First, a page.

In one of what has been very rare wins for the little guys recently in the United States Supreme Court, a surprising win game Wednesday with the court's decision in Campbell-Ewald v. Gomez, a case regarding the capacity and ability of big corporations to evade class actions and the liability that go along with them. 
Some explanation of the class action is necessary. In the class action lawsuit, one or a handful of individuals, who are typical of a large group of individuals sharing common claims, bring the suit on behalf of themselves and as representatives of the large group of individuals that have likewise been harmed. The benefits of the class action procedure is that it allows for redress of injuries and ripoffs for which otherwise there would be no remedy.
Here's a scenario: big Mondo Corporation rips off 5 million people for $1 each month for a total of $5 million monthly of ill-gotten gains. It is not economically feasible for any one of those individuals to pursue their individual claim. A class action does make it economically feasible.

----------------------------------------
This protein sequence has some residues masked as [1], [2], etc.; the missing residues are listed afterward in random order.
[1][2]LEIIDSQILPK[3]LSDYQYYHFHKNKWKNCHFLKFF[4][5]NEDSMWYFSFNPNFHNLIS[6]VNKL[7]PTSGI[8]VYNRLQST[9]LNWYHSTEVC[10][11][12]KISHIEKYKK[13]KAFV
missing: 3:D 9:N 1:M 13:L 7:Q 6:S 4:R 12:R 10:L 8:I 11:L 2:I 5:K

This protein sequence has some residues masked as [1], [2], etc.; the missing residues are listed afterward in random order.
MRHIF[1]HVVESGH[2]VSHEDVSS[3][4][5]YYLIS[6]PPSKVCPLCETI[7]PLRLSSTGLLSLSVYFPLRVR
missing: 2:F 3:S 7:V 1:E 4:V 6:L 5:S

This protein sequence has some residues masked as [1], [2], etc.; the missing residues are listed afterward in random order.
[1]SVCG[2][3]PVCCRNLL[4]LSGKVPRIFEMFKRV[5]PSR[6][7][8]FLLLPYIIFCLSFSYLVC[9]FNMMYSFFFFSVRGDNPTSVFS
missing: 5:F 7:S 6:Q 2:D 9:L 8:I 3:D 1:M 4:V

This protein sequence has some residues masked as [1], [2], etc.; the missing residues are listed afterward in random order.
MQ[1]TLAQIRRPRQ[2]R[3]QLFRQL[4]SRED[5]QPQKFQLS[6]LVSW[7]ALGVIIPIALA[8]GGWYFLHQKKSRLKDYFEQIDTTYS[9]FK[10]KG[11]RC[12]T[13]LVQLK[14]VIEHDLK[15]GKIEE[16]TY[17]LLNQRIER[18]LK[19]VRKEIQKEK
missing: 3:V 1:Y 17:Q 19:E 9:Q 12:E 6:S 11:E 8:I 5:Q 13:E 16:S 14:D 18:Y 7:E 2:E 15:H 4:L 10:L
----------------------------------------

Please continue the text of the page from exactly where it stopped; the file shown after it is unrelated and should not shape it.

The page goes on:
Sometimes class actions are criticized, because they yield large fees for the attorneys bringing them but relatively little for the individuals that have been harmed. Sometimes these criticisms are justified. Most often they are not. Without class actions the example I described above would have no remedy; the big Mondo Corporation would get away with essentially stealing $5 million a month from Americans. That's not right and that's why class actions are necessary.
The Supreme Court case, Campbell-Ewald v. Gomez, decided whether a corporation could get a class action dismissed if it offered to pay the individual bringing a case on the half of himself in the class the full value of the individual's claim. By 6 to 3 vote the court ruled against the corporation, a rare win for the little guy from a Supreme Court very much pro-corporation in recent years.
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